London Gardens Online
Select by type
London Gardens Online

SITE DETAILS

Noble Street Gardens City of London
   

Noble Street Gardens

Noble Street Gardens with Roman Wall, May 2010. Photo: S Williams

> Enlarge picture
Noble Street Gardens is a sunken garden made post-WWII adjacent to the Plaisterers' Hall. The area suffered heavy bomb damage in WWII and the excavated garden contains remains of the old Roman Wall. The Worshipful Company of Plaisterers was incorporated in 1501 and its original hall was built in 1556 in Addle Hill off Carter Lane, rebuilt after the Great Fire of 1666 and then again in 1882 after another fire. The hall here dates from 1970-3, rebuilt c.2002. Noble Street is named after a C14th landowner, Thomas Noble.
Noble Street Gardens with Roman Wall, May 2010. Photo: S Williams
> Enlarge
Previous / Other name: Roman Wall; Wall Green; Plaisterers' Garden
Site location: Noble Street/London Wall
Postcode: EC2V 7JU > Google Map
Type of site: Private Garden
Date(s): post WWII (1950s or later)
Designer(s):
Listed structures: SAM: fragment of Roman Wall
Borough: City of London
Site ownership: Plaisterers' Company
Site management: City of London Corporation Open Spaces Dept
Open to public? No
Opening times: but designed to be viewed from Noble Street
Has taken part in Open Garden Squares Weekend 2 times, most recently in 2011.
Special conditions:
Facilities:
Events:
Public transport: Tube: St Paul's (Central); Barbican Barbican (Hammersmith & City, Circle, Metropolitan). Rail: Barbican
Noble Street Gardens with Roman Wall, May 2010. Photo: S Williams
> Enlarge
The information shown above was correct at the time of the last update 01/05/2010
Please check with the site owner or manager for latest news. www.cityoflondon.gov.uk/openspaces

Fuller information:

Sunken garden made post-war adjacent to the Plaisterers' Hall, built in 1970-3, rebuilt c.2002. Noble Street is named after a C14th landowner, Thomas Noble; properties here suffered heavy bomb damage in World War II and the garden is an excavated site within which are remains of the old Roman Wall. The garden was laid out with grass, seating, and some planting, with creepers growing over the remains of the Roman wall; the Plaisterers' Hall formerly opened onto the north part of the garden, with balustrading surmounted by urns at intervals along the boundary with the former hall, now demolished. The south part of the garden had some public access. The Worshipful Company of Plaisterers was incorporated in 1501 and its original hall was built in 1556 in Addle Hill off Carter Lane, rebuilt first after the Great Fire of 1666 and then in 1882 after another fire.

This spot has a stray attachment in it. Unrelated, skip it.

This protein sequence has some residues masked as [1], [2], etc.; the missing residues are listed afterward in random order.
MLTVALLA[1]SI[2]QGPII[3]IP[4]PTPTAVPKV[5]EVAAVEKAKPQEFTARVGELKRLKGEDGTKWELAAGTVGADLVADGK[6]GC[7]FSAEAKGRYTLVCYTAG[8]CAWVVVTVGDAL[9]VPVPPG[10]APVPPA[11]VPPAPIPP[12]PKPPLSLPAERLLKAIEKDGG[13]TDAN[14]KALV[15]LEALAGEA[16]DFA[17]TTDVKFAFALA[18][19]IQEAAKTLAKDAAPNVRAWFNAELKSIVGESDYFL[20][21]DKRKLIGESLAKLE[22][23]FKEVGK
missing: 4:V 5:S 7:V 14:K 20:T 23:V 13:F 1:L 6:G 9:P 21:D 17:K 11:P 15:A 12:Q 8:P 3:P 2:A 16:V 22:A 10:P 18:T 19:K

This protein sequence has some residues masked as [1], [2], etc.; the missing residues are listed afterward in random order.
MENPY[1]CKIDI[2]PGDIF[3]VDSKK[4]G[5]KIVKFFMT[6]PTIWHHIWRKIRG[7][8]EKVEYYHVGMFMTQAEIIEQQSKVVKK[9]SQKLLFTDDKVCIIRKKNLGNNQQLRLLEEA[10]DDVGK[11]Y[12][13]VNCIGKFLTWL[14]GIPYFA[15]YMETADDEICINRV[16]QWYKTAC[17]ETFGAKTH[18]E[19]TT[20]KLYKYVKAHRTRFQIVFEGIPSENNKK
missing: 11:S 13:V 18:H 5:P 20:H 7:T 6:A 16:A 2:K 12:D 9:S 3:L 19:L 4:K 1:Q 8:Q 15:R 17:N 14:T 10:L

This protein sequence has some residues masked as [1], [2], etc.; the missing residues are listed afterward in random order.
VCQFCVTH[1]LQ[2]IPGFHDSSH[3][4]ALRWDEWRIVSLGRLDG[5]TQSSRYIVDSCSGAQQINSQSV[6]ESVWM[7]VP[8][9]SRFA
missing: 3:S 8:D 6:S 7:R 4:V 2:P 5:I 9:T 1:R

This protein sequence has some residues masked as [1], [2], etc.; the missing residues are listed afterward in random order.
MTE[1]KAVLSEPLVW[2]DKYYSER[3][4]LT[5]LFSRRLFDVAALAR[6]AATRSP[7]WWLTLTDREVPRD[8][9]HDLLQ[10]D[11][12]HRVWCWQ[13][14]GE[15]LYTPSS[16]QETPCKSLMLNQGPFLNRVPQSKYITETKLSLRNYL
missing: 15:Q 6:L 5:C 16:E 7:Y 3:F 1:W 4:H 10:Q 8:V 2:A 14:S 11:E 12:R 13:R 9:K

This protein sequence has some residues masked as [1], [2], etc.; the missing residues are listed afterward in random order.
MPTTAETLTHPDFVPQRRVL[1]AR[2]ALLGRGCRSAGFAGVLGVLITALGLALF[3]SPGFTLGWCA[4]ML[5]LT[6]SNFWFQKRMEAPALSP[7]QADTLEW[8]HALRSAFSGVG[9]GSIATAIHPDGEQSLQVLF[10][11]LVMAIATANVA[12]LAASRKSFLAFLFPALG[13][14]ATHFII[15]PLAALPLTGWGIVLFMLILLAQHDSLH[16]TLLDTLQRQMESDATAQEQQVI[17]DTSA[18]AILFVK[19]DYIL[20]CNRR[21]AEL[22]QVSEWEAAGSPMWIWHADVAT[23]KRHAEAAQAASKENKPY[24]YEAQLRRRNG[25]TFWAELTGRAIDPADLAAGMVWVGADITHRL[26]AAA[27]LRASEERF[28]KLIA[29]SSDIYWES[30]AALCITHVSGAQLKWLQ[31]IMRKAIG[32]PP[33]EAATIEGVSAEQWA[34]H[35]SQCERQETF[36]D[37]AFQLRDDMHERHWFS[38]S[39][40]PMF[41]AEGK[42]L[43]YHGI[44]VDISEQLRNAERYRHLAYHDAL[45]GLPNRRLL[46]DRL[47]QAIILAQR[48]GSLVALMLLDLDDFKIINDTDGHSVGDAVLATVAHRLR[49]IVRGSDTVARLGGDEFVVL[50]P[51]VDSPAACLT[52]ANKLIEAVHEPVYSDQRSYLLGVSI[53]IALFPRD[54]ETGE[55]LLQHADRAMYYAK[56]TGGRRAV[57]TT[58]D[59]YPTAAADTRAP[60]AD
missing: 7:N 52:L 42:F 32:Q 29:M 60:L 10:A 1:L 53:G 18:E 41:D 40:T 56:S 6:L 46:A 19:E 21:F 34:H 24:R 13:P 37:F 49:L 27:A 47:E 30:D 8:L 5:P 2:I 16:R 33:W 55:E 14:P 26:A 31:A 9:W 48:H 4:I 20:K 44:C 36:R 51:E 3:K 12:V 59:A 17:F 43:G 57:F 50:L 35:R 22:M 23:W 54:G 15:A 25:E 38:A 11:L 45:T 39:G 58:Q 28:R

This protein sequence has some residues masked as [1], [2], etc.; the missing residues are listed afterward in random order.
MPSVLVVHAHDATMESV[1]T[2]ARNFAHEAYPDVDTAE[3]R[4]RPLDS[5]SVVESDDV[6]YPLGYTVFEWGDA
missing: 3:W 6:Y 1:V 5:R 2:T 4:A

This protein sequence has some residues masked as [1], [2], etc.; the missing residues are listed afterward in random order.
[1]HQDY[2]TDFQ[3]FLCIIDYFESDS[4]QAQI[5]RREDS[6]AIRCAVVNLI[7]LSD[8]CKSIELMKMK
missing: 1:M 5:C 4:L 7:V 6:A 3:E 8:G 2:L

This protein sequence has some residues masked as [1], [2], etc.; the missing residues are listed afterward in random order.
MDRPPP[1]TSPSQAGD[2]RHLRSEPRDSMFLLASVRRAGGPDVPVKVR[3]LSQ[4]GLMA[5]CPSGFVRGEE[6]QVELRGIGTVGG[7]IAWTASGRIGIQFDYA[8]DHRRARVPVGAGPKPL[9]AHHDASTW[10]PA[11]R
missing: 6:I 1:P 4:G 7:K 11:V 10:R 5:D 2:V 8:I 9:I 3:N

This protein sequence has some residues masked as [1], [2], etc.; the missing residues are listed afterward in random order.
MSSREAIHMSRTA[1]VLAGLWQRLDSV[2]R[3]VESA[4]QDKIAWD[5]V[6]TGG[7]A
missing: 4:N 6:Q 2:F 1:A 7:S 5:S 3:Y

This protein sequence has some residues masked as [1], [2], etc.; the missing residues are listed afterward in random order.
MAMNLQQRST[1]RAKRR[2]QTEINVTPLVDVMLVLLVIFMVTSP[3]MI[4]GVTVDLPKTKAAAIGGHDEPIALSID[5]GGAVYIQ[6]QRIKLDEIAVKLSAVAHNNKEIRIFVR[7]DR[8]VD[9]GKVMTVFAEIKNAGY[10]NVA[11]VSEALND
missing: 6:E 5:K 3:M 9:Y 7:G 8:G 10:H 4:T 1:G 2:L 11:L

Sources consulted:

A. Saunders, 'The Art and Architecture of London', London, 1984; B Plummer and D Shewan, 'City Gardens', London, 1992; Simon Bradley & Nikolaus Pevsner, 'The Buildings of England, London 1: The City of London', 1997 (1999 ed.).
Grid ref: TQ322814
Size in hectares: 0.0653
   
On EH National Register : No
EH grade:
Site on EH Heritage at Risk list:
Registered common or village green
on Commons Registration Act 1965:
No
Protected under London Squares
Preservation Act 1931:
No
 
The information below is taken from the relevant Local Authority's planning legislation, which was correct at the time of research but may have been amended in the interim. Please check with the Local Authority for latest planning information.
On Local List:
In Conservation Area: No
Conservation Area name:
Tree Preservation Order: No
Nature Conservation Area: No
Green Belt: No
Metropolitan Open Land: No
Special Policy Area: No
Other LA designation:
   

| Page Top |

Discover. Visit. Research. Explore.
< Back